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On Tackling Reading Attention Spans

A stack of books

How can we make ourselves more attentive in our reading? This is something I’m constantly struggling with, struggling to get better at. On days when I’ve a lot to think about I’ll find I’ve ‘read’ several pages – my eyes have scanned the print, which could have been gibberish for all the attention I paid – and I’ll suddenly realise I’ve not taken anything in and have to go back some pages. (Or, more often, I’ll call it a day and come back to it later.) This ‘dreamer’ sort of experience isn’t wholly down to the Internet, but is nevertheless still down to attention.

So, for one thing, I’ll call it a day if I’m not really reading what I’m reading. There’s no use in half-read books and I see it as not only disrespectful to the author if I were to call it ‘reading’ but also disrespectful to myself. I’ll go and do whatever it is that’s taking my mind away from the words on the page, be it a chore, tiredness, or, if it’s just that I’m distant I’ll go find another task, one I can do in autopilot.

I find making a deliberate action of reading helps, making a show of the activity, if you will. I’ll read in a different room to the computer, I won’t take my phone, and I’ll make a drink. I’ll create the whole snuggled up with a coffee and a book tableau because the association is so enticing that the enticement itself works. Turning off the computer can help but it’s not foolproof. That move to another room pays off, and it pays more the further it is from any devices. It’s easier to stay sitting with a book and make a couple of notes with your pen than to get up, plod along to the computer and fire it up. Laziness is an excellent tool to use for keeping your attention on your book. Again, like the snuggled up tableau, it’s using laziness for what it can mean.

Of course you need to pick the right book. You need to work out whether it’s your attention span that’s the problem or whether it’s the book and if it’s the book change it. It could be both in which case you need to leave reading for a bit and come back to it later. Comfort helps, too.

Lastly, I try to make a plan. If it’s a work day then you’ll be going home for dinner and after that reading for the rest of the evening, or you wake up and read during breakfast – that sort of thing. I find the earlier in the day I plan my reading, no matter when I plan it for, the better the reading itself goes. If you can plan it down to the hour it’s even better. This may be a basic to do list sort of idea but it really works because everything you need and want to do is given time, a start and an end, so you can focus solely on reading during the time you’ve allotted to it.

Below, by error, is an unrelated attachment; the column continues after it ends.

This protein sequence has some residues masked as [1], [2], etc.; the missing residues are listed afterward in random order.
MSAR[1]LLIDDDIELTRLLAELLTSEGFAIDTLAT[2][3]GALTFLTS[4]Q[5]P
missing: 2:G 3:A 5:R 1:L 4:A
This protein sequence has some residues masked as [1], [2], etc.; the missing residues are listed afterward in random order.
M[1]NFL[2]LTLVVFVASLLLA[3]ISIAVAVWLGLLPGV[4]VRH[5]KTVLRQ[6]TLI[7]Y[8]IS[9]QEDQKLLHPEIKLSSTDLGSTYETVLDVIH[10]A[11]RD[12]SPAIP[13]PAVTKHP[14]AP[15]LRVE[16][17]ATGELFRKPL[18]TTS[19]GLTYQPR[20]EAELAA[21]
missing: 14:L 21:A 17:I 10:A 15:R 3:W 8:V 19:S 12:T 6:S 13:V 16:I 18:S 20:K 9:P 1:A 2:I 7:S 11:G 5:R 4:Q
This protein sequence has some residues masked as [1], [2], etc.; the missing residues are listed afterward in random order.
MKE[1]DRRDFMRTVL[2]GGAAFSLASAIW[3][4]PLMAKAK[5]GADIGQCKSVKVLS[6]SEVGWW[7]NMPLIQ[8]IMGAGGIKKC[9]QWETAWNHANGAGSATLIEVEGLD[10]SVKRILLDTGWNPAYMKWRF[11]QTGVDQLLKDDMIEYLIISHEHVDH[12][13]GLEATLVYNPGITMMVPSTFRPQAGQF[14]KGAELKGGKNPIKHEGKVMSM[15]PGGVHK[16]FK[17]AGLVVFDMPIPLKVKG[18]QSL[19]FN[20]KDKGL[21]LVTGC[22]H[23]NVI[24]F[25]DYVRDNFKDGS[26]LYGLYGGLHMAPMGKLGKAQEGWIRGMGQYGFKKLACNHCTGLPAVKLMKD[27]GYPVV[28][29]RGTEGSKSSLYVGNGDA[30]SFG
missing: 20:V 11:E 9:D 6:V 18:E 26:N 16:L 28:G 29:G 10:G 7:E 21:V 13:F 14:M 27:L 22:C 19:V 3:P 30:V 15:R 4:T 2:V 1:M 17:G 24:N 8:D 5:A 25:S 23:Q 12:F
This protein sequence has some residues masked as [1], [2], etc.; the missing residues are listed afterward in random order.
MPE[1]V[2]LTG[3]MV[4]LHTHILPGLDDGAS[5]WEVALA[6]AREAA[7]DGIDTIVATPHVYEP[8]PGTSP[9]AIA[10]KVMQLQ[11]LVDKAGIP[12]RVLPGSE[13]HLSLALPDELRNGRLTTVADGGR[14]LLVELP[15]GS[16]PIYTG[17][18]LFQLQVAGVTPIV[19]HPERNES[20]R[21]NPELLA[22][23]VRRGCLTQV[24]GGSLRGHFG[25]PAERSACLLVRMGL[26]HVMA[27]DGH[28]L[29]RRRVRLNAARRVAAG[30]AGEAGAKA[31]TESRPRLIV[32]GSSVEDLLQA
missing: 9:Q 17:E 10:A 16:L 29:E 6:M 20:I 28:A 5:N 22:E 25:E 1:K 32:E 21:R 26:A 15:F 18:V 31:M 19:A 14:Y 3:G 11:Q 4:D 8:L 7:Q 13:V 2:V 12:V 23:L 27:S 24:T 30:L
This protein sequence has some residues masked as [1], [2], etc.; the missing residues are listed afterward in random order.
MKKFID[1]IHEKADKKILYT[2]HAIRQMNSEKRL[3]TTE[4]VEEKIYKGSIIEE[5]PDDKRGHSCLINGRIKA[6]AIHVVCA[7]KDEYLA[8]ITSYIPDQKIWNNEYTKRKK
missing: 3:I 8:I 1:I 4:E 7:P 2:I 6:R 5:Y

These are the ways I deal with my attention span. What are yours?



November 16, 2015, 6:06 pm

I don’t think I’m easily distracted from reading. What really affects my attention span is if I’m too tired or I’m not enjoying the book. To combat this I tend to be careful to have a variety of books on the go so I pick a book that suits my mood.

Literary Feline

November 17, 2015, 12:12 am

Much depends on the type of book I am reading. Some books easily draw me in while others take more effort. There have been times when I am so engrossed in a book that I do not notice anything going on around me, including someone standing in front of me asking a question. There are other times when the smallest sound can be a distraction.

I have those moments too-the ones in which I read something and somehow completely miss it and have to go back and read it again. It’s usually because I’m tired. Or perhaps not quite as involved in the story yet. I will often set the book aside and come back to it later. Sometimes reading a bit of it out loud helps me focus.

I waste way too much time on social media and I really want to change that. It’s time I could be spending reading.

Another distraction that wasn’t as big a problem before I began reading an e-book is the progress percentage that appears at the bottom of my e-reader. Whether it’s the percentage left in the chapter or the book. It does come in handy when I have limited time–do I have enough time to start another chapter? That sort of thing. But other than that, I found myself always checking my progress. As soon as I realized it was a problem, I turned that feature off.


November 22, 2015, 10:03 pm

I have the same sort of thing, the reading but not reading, and do the same as you and just put the book down if i’m not absorbing anything. It’s frustrating. Recently I’ve found myself daydreaming while reading, which is so odd.

The best way around it for me is to remove anything that could distract me and sit down somewhere warm and cosy.



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